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Mendelson's August 2012 disclosure showed that he had direct investments in nine biotechnology companies, including Kythera and Singulex, as well as stock in eighteen different venture capital funds with a total value hovering somewhere between $1 and $10 million (the disclosure forms do not require him to be more specific). In addition, most of his investment funds are focused in biotech companies, giving him indirect financial stakes in perhaps dozens of biotechnology corporations.
The most vocal advocate for Newco at UCLA has been James Economou, the campus vice chancellor of research and a doctor at UCLA Medical Center who holds a faculty appointment in UCLA's Department of Molecular and Medical Pharmacology. In several presentations to the regents, Economou has stressed that a Newco-type entity would patent greater numbers of faculty inventions and create more financial deals with the private sector, and that the university would benefit from the revenues and wealth this generates.
"The process of patenting inventions involves hard-nosed business decisions. The university needs businesspeople with many years of experience to make decisions on what are risky investments," Economou told the UC regents at a meeting last year concerning tech transfer, according to the official minutes of the meeting. "The board must be an independent board of directors, reputable individuals with experience in the business of science who would serve the university without pay."
"The business of science" is the same phrase used by Doumani — the wealthy banking and real estate investor — to describe what he teaches as a faculty member of UCLA's Department of Molecular and Medical Pharmacology as well. Doumani, in fact, runs an entire center now on UCLA's campus called the "Business of Science Center," and the center is sponsored by the Astellas USA Foundation, a grant-making organization set up by the Japanese pharmaceutical giant that bought Agensys in 2007.
"There's a sense that we have outdated models of entrepreneurship," Economou told the regents last month. "We lack real-world-business experience and should empower business professionals in the decision-making process."
Several years ago, Economou asked William Ouchi, a professor at the UCLA Anderson School of Business who specializes in "corporate renewal," to study the school's tech transfer policies. In one of his more famous consulting gigs earlier in his career, Ouchi agreed to help Mendelson's client Amgen reform the company's drug development process, according to a 1994 Los Angeles Times report. For UCLA, Ouchi eventually produced a series of reports titled, "Ecosystem for Entrepreneurs." Ouchi's reports criticized UCLA's tech transfer record as generating a "low financial yield," well below UC Berkeley's, Stanford's, and MIT's. Ouchi endorsed the Newco idea to fix this perceived problem. He recommended that a Newco-type entity be capable of raising external funds in the range of $50 million to $100 million in order to invest in patents of university inventions; partner with and possibly invest in companies, many of them owned and led by faculty; and to cover patent prosecutions. The biggest expense in patenting inventions under a model like Newco involves monitoring intellectual property holdings and hiring lawyers to aggressively go after any company or other party that violates a patent by using the invention without a license or other agreement. Legal expenses can typically run into the millions of dollars.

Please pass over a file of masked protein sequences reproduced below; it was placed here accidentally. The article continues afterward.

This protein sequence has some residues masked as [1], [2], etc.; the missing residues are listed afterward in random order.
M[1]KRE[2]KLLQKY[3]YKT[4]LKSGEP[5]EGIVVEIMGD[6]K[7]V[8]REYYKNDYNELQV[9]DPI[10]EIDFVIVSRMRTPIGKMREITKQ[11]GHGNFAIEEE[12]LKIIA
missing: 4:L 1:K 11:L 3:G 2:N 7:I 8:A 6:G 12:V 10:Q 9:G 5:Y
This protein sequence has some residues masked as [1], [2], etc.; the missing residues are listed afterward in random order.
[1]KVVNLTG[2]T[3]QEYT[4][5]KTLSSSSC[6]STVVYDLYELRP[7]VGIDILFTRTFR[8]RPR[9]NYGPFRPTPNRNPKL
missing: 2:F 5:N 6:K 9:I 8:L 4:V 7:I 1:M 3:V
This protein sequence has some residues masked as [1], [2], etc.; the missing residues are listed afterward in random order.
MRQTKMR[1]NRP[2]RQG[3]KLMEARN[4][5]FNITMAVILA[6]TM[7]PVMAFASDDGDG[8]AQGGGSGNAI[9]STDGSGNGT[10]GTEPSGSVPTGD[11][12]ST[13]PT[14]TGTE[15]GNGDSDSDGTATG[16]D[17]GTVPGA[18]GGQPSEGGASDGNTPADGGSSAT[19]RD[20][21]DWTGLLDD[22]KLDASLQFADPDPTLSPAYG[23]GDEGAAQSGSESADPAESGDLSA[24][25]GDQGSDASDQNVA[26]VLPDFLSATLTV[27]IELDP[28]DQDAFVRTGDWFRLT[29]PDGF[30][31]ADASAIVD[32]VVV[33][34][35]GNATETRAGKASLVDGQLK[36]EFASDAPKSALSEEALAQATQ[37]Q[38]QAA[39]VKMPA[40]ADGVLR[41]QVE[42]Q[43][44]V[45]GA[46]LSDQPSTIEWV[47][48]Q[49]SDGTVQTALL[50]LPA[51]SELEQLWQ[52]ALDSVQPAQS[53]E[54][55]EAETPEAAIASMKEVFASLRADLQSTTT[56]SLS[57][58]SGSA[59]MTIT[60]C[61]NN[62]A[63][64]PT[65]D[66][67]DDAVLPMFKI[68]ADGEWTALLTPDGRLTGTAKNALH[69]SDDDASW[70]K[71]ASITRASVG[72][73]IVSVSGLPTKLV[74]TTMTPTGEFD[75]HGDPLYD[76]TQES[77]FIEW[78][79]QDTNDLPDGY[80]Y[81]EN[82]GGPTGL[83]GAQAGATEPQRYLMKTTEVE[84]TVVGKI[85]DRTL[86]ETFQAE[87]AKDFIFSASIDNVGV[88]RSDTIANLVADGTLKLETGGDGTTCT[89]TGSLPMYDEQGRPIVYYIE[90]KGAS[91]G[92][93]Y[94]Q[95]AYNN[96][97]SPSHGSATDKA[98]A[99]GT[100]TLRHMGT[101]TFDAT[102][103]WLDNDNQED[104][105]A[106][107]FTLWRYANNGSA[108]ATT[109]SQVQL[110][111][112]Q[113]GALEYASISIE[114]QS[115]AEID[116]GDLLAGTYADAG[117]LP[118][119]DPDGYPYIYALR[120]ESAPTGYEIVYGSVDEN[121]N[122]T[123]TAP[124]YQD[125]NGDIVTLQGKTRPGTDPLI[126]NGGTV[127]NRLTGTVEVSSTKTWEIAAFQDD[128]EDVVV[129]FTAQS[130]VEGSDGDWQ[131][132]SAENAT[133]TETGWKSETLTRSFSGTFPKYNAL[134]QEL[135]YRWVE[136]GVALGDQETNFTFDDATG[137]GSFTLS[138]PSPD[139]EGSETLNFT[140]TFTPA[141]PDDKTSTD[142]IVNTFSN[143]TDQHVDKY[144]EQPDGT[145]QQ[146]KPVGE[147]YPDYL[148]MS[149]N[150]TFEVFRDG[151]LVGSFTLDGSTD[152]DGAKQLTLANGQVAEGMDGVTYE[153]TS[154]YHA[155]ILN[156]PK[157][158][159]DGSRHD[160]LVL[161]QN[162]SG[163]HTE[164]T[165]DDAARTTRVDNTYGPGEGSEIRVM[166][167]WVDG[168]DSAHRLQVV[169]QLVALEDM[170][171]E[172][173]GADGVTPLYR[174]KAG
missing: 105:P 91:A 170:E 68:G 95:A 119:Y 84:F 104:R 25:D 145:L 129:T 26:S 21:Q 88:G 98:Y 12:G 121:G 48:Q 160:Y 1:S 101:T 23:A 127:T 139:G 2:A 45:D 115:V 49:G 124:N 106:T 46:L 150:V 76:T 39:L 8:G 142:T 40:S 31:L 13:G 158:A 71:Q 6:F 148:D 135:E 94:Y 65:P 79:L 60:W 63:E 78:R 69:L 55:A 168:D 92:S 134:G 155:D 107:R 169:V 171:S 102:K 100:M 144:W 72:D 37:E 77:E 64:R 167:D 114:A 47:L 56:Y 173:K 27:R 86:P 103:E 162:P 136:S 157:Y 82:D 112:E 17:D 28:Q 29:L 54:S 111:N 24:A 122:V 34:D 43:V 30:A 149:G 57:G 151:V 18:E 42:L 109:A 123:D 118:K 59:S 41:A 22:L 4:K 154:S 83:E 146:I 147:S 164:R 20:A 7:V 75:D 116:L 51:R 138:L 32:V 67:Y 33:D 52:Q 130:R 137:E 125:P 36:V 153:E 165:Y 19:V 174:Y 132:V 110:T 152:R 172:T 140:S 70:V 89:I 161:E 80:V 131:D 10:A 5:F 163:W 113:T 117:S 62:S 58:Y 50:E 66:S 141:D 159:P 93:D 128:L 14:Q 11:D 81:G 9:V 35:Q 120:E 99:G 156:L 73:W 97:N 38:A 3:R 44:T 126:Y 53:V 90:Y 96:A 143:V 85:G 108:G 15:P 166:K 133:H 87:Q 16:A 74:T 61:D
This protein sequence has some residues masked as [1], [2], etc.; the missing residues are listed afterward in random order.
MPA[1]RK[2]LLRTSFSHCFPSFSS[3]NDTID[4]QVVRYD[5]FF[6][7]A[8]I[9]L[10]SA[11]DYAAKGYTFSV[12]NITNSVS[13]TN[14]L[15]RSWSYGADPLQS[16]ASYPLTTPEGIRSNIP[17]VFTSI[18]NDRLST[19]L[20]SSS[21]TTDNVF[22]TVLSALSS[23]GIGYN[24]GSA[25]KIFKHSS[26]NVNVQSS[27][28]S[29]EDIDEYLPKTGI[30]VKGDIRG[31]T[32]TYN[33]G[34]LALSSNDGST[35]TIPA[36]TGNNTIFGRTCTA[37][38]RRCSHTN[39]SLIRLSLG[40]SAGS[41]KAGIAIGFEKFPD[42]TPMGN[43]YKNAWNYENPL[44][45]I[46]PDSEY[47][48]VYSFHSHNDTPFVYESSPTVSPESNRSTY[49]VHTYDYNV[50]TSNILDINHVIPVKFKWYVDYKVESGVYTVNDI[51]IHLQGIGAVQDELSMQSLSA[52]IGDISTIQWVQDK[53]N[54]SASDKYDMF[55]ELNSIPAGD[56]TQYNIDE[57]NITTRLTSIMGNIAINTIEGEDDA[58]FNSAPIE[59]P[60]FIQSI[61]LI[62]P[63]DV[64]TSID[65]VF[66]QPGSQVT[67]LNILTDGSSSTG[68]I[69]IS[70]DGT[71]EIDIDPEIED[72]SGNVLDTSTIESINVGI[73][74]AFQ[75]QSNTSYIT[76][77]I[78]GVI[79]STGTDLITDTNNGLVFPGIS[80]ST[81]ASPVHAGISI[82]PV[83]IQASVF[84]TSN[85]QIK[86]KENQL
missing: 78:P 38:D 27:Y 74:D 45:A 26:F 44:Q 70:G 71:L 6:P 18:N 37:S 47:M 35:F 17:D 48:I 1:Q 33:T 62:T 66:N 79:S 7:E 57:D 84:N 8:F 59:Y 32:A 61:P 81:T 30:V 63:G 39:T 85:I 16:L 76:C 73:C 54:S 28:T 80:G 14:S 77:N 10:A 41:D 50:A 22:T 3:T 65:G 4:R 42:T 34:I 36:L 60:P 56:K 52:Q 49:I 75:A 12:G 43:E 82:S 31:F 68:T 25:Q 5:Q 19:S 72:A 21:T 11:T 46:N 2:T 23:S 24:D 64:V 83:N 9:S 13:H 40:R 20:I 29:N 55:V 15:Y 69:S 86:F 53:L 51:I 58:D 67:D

I asked professor Ouchi who he consulted with at UCLA to produce his reports, including the recommendation to establish a Newco-type entity that would raise private funds. "I prefer not to draw attention to it at this point, because it has just been approved by The Regents and is not actually in operation yet," Ouchi replied in an email. "Lots of people at UCLA and at UC participated in the design of Newco — it was definitely the product of a very large team."
Whether Newco will use university funds or external funds to fund private corporations and defend patents licensed by private companies remains unclear. The resolution passed by the regents to create the entity allows it to raise private money, but these funds must be held in UCLA accounts, one of the safeguards built into the Newco structure.
UCLA Vice Chancellor Economou declined an interview request for this article, referring questions to Brenden Rauw, UCLA's recently hired associate vice chancellor and executive director of entrepreneurship. Rauw was recruited from Columbia University last year specifically to oversee UCLA's transition into a more proprietary model of tech transfer under Newco. Rauw passed my inquiries to a media relations person who did not provide answers to basic questions about Newco before press time. Belldegrun and Doumani also did not respond to interview requests for this story.
Like Mendelson, Belldegrun, Doumani, and other proponents of the Newco model, Economou is linked to private companies that are already commercializing UCLA technologies. Economou is listed as a scientific advisor to Kite Pharma, a small biotech company. It's not clear if Kite pays Economou. Kite Pharma's board of directors also includes Belldegrun and Doumani, who are also investors in the company.
"We tell our faculty that we want them to have as many potential conflicts of interest as possible," Economou told the regents last month. "We have a process for helping to identify them, and to manage them, and to create transparency, and give them guidelines, so instead of telling our faculty 'you can't do this, and you can't do that,' we encourage them to create startups, we encourage them to file patent disclosures."
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